Icelandic poppies: Taylor says “go for these if you’re looking for something with a bigger bloom.” Like tuberoses, they’re subtly fragrant and have slim stems that pair perfectly with taller vessels or even an empty bottle of your favorite wine. Their bright color (most are yellow, red, or somewhere in between) makes them a surefire way to perk up a vignette.

Studio Choo founders Alethea Harampolis (left) and Jill Rizzo. Photo courtesy of Studio Choo.

Studio Choo founders Alethea Harampolis (left) and Jill Rizzo. Photo courtesy of Studio Choo.

Jill Rizzo of Studio Choo

She loves a medley of plants, flowers, and branches…

Rex begonias: As we all know, “the cut-flower selection can get a little boring in the winter season,” says Jill, “so add to your floral repertoire with indoor plants.” She suggests rex begonias as a “fun choice because there are so many striking color-and-texture combinations.” She likes to create stunning tablescapes with a “grouping of three to five smaller ones in simple terracotta pots.” Once that’s done, she notes, you can clip the leaves and use them to complement more-feminine florals in petite arrangements.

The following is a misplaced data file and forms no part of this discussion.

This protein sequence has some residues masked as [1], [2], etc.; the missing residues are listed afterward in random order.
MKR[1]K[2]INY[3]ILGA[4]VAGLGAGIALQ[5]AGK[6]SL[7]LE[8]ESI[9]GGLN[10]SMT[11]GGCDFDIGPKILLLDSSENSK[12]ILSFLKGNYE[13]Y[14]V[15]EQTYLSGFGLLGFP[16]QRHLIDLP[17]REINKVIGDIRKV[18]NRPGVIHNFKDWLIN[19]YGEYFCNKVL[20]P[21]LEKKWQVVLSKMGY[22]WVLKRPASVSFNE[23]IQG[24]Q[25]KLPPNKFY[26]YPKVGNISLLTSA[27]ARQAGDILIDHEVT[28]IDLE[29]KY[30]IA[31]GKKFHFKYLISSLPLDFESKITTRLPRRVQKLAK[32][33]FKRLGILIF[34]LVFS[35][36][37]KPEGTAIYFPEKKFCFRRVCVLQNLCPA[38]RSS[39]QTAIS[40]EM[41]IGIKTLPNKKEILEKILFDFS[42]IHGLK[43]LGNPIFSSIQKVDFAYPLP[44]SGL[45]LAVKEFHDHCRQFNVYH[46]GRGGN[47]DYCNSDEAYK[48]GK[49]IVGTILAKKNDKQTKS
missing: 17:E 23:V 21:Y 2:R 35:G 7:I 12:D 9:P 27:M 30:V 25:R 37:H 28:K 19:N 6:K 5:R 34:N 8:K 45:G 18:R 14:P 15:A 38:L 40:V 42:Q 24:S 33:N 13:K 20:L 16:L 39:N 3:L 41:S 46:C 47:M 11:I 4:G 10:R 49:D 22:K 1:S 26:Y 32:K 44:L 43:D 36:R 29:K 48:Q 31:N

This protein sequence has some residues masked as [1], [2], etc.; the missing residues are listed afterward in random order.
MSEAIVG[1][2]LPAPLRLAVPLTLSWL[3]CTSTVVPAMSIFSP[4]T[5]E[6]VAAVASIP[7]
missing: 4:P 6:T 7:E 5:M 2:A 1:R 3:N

Bulbs: If you’re looking to get your hands dirty, Jill recommends forcing bulbs such as hyacinths, tulips, muscaris, and narcissi indoors. Achieved by planting the bulbs in gravel or dirt inside a roomy glass cylinder, this method creates a kind of seasonal hourglass—putting the roots on display and allowing you to see how the plant grows with the passing of each winter day.